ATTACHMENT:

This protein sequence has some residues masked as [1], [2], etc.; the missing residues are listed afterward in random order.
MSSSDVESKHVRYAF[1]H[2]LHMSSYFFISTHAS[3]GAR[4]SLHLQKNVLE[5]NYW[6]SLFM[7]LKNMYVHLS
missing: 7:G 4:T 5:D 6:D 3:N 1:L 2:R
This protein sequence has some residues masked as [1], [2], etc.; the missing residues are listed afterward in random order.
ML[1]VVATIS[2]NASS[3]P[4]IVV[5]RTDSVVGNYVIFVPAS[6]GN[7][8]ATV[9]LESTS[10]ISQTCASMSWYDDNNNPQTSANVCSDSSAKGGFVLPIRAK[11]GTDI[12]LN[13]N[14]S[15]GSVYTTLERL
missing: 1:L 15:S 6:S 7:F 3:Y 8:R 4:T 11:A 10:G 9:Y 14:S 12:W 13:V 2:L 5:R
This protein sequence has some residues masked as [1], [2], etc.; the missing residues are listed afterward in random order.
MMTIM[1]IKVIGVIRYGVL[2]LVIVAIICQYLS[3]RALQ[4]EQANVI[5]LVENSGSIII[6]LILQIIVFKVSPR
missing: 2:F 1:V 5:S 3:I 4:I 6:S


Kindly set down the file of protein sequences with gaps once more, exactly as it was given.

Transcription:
This protein sequence has some residues masked as [1], [2], etc.; the missing residues are listed afterward in random order.
MSSSDVESKHVRYAF[1]H[2]LHMSSYFFISTHAS[3]GAR[4]SLHLQKNVLE[5]NYW[6]SLFM[7]LKNMYVHLS
missing: 7:G 4:T 5:D 6:D 3:N 1:L 2:R
This protein sequence has some residues masked as [1], [2], etc.; the missing residues are listed afterward in random order.
ML[1]VVATIS[2]NASS[3]P[4]IVV[5]RTDSVVGNYVIFVPAS[6]GN[7][8]ATV[9]LESTS[10]ISQTCASMSWYDDNNNPQTSANVCSDSSAKGGFVLPIRAK[11]GTDI[12]LN[13]N[14]S[15]GSVYTTLERL
missing: 1:L 15:S 6:S 7:F 3:Y 8:R 4:T 11:A 10:G 9:Y 14:S 12:W 13:V 2:L 5:R
This protein sequence has some residues masked as [1], [2], etc.; the missing residues are listed afterward in random order.
MMTIM[1]IKVIGVIRYGVL[2]LVIVAIICQYLS[3]RALQ[4]EQANVI[5]LVENSGSIII[6]LILQIIVFKVSPR
missing: 2:F 1:V 5:S 3:I 4:I 6:S